Luckily, for the long-term, there are many, many yoga options available, including a plethora of studios offering a variety of styles, books, and DVDs, YouTube videos, and other apps for home practice. The Internet makes yoga philosophy easily accessible and readable, as well as information about other practices like mantra, meditation, breathing exercises, and grounding techniques.

Yoga is not a quick fix; rather it’s a lifelong practice that complements and supports our ongoing healing. It reminds us that we are so much more than an eating disorder and the disarray this disease brings to our lives. To quote the famous yogi B. K. S. Iyengar: “Yoga allows you to rediscover a sense of wholeness in your life, where you do not feel like you are constantly trying to fit broken pieces together.”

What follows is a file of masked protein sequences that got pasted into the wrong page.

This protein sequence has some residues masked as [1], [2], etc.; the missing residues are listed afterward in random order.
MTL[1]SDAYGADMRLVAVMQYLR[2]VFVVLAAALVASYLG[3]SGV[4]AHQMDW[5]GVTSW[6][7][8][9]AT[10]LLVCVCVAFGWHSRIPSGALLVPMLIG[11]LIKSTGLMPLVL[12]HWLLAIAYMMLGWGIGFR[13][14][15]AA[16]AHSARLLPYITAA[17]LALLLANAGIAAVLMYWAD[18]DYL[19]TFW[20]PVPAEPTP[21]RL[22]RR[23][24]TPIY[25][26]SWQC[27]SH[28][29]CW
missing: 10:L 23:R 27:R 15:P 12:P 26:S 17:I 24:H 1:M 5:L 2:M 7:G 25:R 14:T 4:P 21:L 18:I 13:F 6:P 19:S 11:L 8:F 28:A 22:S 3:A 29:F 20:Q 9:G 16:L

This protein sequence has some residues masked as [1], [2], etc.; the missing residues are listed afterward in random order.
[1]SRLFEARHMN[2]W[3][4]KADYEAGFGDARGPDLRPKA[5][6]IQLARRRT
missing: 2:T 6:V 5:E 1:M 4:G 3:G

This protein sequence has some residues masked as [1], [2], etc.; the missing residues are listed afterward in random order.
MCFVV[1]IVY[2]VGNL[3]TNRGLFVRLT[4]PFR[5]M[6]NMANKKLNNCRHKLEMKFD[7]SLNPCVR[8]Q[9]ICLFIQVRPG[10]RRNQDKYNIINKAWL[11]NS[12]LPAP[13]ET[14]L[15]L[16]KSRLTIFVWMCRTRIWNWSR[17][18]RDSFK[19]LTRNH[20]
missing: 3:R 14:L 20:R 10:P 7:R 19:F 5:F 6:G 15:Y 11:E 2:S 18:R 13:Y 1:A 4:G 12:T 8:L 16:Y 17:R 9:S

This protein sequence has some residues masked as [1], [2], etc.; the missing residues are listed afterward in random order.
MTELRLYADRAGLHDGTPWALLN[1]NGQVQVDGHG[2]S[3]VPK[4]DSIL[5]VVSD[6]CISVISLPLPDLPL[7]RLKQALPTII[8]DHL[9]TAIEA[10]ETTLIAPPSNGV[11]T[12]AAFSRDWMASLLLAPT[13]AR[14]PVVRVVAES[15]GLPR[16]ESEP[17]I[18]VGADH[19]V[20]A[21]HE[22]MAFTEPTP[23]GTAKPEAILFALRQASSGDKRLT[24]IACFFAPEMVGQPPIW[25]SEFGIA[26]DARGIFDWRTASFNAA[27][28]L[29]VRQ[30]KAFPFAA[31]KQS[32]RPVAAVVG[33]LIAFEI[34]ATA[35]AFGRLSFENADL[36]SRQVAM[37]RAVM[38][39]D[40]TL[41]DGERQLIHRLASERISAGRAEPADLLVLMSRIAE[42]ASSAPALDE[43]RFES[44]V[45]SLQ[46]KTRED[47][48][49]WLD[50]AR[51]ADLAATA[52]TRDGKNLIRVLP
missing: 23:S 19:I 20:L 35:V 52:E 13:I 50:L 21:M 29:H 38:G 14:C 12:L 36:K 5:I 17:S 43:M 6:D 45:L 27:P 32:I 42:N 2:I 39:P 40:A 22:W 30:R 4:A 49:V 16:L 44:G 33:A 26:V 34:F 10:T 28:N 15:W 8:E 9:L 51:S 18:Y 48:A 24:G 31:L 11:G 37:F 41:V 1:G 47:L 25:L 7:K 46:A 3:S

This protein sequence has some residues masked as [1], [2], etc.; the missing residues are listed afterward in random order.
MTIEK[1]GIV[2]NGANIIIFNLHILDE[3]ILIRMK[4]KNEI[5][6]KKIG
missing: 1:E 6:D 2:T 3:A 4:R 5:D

Jennifer recently released a 3-part video series that is a wonderful option for someone in recovery. If your child is building a new relationship with his or her body and would benefit from a thoughtful yoga practice, consider this video series as an excellent (and affordable!) tool.

Click to learn more about this video series